When it’s trying to be helpful, but…

By | September 5, 2016
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Computers try to be helpful. Well, the people who program them try to make them helpful.

And sometimes, they succeed. But sometimes they add features that might be helpful to some people but are just, well, a pain in the neck to others.

One example of that is all the programs that starts up on most PCs when you first turn them on. This seems to have got a bit worse with Windows 10, though it could be bad enough before.

In particular I’ve noticed a lot of computers trying to log in to One Drive every time you start them up. Handy if you use One Drive (it’s a way to share files or store them online) but irritating if you just have to close the window down every time.

On some PCs there’s a similar issue with DropBox – you get a window about it every time you turn the computer on. Chances are at some point you’ve installed it. And if you still use it a lot, that’s fine. But if you hardly ever use it, you don’t need it starting every time you turn it on.

And there are various other programs that might start up when you turn the PC on… and may or may not be thing you actually want.

There are a few ways to stop your PC doing this sort of thing. In Windows 10, the easiest is to hold down ctrl and shift at the same time, then tap the Esc key. That brings up Task manager. (If you find the key combination too tricky you can right click on the task bar at the bottom of the screen and choose “Task manager” from there.

If when it opens, there are no tabs across the top of the window and it says “More options” at the bottom, click on “more details”. If it has tabs and doesn’t say “more details”, you can skip this step.

Now click on the start up tab at the top. This lists the programs that start up when you first turn on your PC. Some will have obvious names that tell you what program they’re starting. Some will have obscure names like HP274389B. Don’t worry about those – just look for the one you don’t want starting up. In my case it was One Drive, which I never use.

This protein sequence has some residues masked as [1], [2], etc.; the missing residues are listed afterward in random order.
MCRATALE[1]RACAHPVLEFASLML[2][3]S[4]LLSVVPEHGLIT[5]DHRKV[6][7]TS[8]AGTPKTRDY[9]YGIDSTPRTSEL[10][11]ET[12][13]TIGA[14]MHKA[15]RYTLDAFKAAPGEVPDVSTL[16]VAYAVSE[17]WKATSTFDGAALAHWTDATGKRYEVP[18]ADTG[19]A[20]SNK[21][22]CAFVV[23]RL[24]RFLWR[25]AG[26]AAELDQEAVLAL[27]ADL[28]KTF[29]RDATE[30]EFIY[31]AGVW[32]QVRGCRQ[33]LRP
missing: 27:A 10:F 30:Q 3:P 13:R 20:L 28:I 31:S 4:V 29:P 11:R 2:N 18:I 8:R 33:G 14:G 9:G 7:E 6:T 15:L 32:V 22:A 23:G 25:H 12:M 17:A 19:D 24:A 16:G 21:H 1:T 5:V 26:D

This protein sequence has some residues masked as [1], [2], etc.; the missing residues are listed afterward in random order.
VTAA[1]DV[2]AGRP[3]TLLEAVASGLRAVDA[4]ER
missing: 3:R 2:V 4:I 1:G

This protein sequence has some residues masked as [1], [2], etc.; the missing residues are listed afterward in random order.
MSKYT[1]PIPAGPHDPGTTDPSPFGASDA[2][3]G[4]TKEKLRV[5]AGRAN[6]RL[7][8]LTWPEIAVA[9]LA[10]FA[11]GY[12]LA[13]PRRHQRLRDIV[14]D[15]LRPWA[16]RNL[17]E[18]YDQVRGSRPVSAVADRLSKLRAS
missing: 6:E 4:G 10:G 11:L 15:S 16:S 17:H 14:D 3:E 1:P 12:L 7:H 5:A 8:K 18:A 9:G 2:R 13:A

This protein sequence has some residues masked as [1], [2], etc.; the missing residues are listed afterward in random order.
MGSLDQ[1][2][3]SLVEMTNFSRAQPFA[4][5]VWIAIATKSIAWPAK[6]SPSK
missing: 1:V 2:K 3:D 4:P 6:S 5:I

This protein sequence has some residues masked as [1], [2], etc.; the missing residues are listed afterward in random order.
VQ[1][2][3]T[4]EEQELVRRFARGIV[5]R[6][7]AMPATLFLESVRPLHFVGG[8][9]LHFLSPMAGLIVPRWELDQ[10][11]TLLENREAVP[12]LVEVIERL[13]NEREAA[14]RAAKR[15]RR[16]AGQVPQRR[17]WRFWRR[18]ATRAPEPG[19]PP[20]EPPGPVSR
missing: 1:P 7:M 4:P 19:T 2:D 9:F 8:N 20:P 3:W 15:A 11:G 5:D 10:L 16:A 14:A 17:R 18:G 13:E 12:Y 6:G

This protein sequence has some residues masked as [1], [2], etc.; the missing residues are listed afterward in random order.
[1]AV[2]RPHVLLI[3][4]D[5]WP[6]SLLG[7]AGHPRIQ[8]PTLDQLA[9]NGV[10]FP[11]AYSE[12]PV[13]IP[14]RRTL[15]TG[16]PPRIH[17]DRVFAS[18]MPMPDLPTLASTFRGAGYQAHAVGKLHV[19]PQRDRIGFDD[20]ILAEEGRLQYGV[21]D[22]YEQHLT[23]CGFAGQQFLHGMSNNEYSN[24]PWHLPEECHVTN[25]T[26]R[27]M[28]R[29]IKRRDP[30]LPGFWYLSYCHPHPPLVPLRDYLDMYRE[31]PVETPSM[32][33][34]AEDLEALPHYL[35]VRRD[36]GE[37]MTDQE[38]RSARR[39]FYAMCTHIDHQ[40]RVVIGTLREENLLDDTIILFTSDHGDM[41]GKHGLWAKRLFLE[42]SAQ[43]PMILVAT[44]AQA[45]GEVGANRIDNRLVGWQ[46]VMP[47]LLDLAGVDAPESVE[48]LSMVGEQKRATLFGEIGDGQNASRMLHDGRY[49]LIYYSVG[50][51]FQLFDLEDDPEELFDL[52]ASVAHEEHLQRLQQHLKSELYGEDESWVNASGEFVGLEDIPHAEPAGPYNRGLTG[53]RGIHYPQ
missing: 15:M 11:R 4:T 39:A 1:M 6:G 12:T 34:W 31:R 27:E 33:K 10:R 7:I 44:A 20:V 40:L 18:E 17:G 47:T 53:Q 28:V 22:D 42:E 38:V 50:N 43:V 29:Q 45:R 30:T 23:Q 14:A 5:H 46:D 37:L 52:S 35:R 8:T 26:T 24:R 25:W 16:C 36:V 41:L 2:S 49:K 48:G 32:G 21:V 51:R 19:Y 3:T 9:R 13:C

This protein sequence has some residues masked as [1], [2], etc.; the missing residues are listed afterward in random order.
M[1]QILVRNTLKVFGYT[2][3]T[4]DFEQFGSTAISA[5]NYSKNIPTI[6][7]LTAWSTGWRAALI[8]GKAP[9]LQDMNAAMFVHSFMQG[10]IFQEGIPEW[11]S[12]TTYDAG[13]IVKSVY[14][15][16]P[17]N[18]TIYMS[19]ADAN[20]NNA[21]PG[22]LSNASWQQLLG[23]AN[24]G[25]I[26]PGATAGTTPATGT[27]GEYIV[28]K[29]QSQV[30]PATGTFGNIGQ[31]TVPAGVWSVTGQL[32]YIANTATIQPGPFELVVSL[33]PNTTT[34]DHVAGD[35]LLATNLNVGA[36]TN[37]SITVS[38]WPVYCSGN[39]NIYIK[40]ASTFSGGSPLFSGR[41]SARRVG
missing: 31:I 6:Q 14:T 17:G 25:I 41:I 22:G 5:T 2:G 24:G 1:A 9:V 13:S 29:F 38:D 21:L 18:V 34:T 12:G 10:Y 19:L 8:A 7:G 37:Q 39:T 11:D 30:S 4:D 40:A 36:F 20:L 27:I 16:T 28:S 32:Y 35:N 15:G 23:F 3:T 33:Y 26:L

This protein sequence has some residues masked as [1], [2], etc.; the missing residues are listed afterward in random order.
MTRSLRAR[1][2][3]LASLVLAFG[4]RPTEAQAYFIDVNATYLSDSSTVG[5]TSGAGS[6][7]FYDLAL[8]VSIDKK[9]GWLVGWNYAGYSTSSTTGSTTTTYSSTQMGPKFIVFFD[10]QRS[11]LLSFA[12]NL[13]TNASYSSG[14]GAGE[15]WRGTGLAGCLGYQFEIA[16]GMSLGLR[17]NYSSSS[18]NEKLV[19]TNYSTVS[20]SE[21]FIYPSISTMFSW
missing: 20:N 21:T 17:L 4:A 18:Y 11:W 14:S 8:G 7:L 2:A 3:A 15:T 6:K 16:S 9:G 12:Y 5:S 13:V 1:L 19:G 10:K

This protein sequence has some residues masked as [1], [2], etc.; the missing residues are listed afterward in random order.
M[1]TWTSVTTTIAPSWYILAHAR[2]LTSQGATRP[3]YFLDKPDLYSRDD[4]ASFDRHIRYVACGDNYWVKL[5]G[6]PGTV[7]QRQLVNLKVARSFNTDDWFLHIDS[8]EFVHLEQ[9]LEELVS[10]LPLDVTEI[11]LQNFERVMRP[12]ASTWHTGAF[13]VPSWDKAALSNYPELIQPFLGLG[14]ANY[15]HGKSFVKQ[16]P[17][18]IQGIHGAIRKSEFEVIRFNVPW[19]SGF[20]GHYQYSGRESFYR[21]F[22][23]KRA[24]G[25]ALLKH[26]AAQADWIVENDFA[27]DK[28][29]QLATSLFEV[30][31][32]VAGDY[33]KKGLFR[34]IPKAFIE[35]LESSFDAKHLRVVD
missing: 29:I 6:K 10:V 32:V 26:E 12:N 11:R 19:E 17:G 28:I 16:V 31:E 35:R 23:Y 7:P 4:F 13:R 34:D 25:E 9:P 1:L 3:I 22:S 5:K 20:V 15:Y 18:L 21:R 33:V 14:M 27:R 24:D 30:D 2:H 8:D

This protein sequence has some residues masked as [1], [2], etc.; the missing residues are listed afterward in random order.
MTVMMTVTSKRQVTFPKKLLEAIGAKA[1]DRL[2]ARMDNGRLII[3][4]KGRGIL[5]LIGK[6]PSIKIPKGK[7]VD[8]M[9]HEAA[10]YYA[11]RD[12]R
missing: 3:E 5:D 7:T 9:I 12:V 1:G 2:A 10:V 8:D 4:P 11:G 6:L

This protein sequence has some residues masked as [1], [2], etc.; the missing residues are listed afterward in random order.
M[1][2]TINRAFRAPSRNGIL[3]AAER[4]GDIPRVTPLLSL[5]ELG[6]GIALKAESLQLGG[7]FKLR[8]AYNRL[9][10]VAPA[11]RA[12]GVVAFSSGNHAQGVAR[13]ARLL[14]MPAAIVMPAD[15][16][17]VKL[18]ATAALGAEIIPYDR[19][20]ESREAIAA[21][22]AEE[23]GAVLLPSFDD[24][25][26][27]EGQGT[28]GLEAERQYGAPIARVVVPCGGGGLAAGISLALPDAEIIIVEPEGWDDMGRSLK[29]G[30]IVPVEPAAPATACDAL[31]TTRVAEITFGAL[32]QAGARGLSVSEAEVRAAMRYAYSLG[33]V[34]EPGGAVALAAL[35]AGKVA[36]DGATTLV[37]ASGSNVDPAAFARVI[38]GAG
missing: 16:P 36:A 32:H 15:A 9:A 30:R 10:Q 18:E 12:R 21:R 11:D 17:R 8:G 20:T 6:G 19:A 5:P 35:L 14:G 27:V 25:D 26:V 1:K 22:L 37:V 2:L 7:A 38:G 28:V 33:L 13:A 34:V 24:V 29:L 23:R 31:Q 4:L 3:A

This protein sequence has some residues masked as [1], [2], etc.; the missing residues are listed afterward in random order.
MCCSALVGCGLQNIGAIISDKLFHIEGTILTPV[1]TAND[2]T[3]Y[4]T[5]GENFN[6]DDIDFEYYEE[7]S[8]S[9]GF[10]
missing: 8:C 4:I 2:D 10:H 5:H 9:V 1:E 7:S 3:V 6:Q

Click on that program and click on “disable” near the bottom right hand corner of the screen.

You should see it now says disabled next to that one. That’s it – that program now shouldn’t start up when you turn on your PC.

If you ever want to change it back, just do the same thing but this time when you click on the program in that list, the button will say enable – click that and you’ll be back to the way you were.

I wouldn’t recommend disabling anything you don’t recognise but you don’t need to worry too much about accidentally disabling something important because you can easily come back in an enable it again.

Oh, and don’t worry that this means you can’t use that program again. It just means it won’t automatically start up when you turn the PC on – you can still use it but you’ll have to start the program from the start menu (or wherever your shortcut is).

I find it much less frustrating now my PC doesn’t ask me to log in to One Drive every time I turn it on!

A flash drive for iPads
A lot of people use a flash drive (also called a pen drive, USB stick, USB drive…) to back up their files from a laptop. It’s a handy way to do it, but the problem is if you have an iPad you can’t easily plug a USB drive into it – there’s no socket for it.

One company has come up with a solution. Now, I haven’t tried one out, so I don’t know how well it works, but if you wanted a flash drive you can plug into an iPad, have a look here, it might be what you’re after.

If you have an Android tablet, you might have a slot to plug in a small micro SD card – they’re usually labelled micro-SD. You can use that in much the same way you’d use a USB drive on a PC. But if you don’t have one of these slots, the same company also make adaptors that let you use a USB stick with most Android devices.

As I say, I haven’t tried them out, but if you really want to be able to use a USB stick with your tablet, it might be worth a look (and if you have used one, why not make a comment on the blog version of this newsletter about how it went, so everyone else can hear about it).

10 thoughts on “When it’s trying to be helpful, but…

  1. colin price

    Dear Tim,
    Many thanks for your book one step at a time, it has proved most useful and I am sure meets the needs of many ,well worth buying.